India
through the ages. Publication Division, Ministry of Information and Broadcasting, Government of India. p. 70.  ^ Ashok, Banker K (2012). Forest of Stories. Westland. pp. 173–175. ISBN 978-93-81626-37-5. Retrieved 6 March 2013.  ^ Brenda Rosen (2010). Mythical Creatures Bible. Godsfield Press. p. 158. ISBN 978-1402765360.  ^ Ludo Rocher (1986). The Purāṇas. Otto Harrassowitz Verlag. pp. 175–177. ISBN 978-3-447-02522-5.  ^ a b Johannes Adrianus Bernardus Buitenen (1973). The Mahabharata, Volume 3 ( Book
Book
4: The Book
Book
of the Virata; Book
Book
5: The Book
Book
of the Effort). University of Chicago Press. pp. 167–168, 389–393. ISBN 978-0-226-84665-1.  ^ K. D. Bajpai (October 2004). Indian Numismatic Studies. Abhinav Publications. pp. 19–24, 84–85, 120–124. ISBN 978-81-7017-035-8.  ^ Hsia, C.T. C. T. Hsia on Chinese Literature. Columbia University Press, 2004 (ISBN 0231129904), 154 ^ Hsia, C. T. Hsia on Chinese Literature, pp. 149 ^ a b Hsia, C.T. C. T. Hsia on Chinese Literature, pp. 149 and 488, n. 30 ^ Chau, Ju-Kua, Friedrich Hirth, and W.W. Rockhill. Chau Ju-Kua: His Work on the Chinese and Arab Trade in the Twelfth and Thirteenth Centuries, entitled Chu-Fan-Chi. St. Petersburg: Printing Office of the Imperial Academy of Sciences, 1911, p. 149, n. 1 ^ studies in south asian culture, Universiteit van Amsterdam. Institute of South Asian archaeology, p. 24  ^ Abhishek Saksena (4 January 2016). "Here's everything you need to know about Indian Air Force's elite Garud Commandos #Pathankotattacks". India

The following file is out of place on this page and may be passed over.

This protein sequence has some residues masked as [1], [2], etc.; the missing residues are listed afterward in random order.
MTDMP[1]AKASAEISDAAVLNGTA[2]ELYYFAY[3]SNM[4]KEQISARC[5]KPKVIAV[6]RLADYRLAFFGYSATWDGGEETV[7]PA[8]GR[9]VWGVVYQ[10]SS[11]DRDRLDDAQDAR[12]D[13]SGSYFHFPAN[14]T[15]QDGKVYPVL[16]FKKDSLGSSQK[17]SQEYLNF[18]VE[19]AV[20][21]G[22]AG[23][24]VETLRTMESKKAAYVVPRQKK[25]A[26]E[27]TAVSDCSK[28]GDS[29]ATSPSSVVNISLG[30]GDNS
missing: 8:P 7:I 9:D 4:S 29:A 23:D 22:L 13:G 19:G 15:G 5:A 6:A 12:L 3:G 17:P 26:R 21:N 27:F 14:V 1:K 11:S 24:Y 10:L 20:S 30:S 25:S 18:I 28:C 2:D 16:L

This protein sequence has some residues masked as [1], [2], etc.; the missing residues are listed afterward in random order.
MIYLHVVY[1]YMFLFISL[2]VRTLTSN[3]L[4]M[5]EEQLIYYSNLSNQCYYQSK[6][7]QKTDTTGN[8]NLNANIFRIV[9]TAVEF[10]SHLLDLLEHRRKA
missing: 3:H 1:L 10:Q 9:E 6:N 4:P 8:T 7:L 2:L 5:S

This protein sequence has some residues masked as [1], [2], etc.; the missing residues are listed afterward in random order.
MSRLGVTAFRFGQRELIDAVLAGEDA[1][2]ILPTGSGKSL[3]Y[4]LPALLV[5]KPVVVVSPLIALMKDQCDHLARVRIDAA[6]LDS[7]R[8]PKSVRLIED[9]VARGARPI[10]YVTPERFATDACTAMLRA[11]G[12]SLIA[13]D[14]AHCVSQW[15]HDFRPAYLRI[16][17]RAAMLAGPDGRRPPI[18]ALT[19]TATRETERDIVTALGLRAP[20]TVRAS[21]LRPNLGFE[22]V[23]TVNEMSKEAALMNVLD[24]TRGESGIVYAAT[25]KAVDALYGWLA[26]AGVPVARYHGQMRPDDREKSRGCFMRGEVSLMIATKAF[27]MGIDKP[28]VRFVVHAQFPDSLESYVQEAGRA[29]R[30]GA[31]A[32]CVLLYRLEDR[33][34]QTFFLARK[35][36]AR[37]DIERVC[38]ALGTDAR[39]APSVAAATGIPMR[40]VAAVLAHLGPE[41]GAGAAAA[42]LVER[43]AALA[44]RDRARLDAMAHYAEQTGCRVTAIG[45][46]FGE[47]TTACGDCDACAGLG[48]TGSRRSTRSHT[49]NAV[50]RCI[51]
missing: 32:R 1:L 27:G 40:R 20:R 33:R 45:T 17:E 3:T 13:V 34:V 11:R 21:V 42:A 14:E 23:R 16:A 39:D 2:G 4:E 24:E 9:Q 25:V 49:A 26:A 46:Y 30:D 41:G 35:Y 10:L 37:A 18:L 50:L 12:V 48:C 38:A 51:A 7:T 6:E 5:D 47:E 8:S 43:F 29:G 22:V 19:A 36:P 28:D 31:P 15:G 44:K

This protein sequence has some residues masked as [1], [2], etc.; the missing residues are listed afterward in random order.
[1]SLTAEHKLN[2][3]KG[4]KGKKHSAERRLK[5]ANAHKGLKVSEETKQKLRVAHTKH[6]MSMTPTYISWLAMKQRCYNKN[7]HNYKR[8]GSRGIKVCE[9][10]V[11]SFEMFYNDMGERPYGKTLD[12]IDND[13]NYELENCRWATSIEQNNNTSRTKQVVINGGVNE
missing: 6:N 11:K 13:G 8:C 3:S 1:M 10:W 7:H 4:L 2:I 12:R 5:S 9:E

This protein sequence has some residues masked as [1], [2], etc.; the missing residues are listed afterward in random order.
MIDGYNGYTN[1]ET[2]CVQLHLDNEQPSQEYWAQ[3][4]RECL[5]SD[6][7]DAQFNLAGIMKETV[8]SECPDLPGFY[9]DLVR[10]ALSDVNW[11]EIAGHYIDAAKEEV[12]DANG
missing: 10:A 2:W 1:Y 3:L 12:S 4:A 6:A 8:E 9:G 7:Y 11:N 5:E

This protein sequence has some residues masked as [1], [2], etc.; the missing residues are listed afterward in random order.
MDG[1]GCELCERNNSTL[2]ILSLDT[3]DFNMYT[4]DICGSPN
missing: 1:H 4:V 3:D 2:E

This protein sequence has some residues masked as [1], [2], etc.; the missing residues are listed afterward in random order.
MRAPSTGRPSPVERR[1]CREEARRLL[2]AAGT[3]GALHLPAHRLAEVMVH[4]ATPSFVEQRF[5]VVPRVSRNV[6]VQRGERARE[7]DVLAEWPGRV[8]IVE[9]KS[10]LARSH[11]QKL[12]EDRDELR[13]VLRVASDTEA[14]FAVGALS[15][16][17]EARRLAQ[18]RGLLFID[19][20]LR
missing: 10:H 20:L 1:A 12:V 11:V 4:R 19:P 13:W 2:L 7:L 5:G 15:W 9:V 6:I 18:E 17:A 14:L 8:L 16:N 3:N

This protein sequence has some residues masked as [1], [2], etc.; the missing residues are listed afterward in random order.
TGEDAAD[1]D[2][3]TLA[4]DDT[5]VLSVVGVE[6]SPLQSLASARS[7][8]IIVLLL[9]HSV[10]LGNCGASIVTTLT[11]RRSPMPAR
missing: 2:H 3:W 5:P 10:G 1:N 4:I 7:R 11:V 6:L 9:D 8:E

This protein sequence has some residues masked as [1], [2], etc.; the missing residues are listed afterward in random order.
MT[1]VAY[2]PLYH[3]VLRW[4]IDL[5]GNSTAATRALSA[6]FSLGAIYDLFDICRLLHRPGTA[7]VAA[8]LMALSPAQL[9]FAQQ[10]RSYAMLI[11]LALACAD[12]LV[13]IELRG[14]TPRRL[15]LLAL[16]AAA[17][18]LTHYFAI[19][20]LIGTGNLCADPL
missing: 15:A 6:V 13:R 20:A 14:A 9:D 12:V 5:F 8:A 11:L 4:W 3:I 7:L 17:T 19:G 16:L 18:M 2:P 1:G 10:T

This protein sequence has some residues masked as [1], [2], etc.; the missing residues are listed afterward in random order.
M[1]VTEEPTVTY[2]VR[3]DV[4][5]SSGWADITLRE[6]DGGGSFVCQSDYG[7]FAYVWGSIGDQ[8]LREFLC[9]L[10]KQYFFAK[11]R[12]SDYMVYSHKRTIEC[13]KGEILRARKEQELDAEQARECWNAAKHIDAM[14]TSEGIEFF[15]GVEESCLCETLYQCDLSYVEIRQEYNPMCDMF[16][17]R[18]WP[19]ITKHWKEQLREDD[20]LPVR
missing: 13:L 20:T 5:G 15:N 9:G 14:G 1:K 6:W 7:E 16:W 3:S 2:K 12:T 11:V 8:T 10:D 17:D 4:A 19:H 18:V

India
Times.  ^ Garuda
Garuda
Team, http://www.google.co.nz/search?q=tim+garuda&hl=en&prmd=ivnsfd&source=lnms&tbm=isch&ei=_T2WTaaVBY_EsAO6-om7BQ&sa=X&oi=mode_link&ct=mode&cd=2&sqi=2&ved=0CBYQ_AUoAQ&biw=1920&bih=878 ^ " Thailand
Thailand
Information". Royal Embassy of Thailand
Thailand
in Doha, Qatar.  ^ a b "Garuda: a symbol on Thai currency". emuseum.treasury.go.th.  ^ " Karura
Karura
迦楼羅, Karura-Ō 迦楼羅王 (Skt. = Garuda) Bird
Bird
of Life, Celestial Eagle, Half Bird
Bird
Half Man". Japanese Buddhist Statuary.  ^ Michael Kohn. Mongolia. Lonely Planet, 2005. p. 52. ^ Maitrii Aung-Thwin (2011). The Return of the Galon King: History, Law, and Rebellion in Colonial Burma. NUS Press. p. 122. ISBN 9789971695095.  ^ curl=https://www.britishmuseum.org/visiting/family_visits/night_at_the_museum/fact_vs_fiction.aspx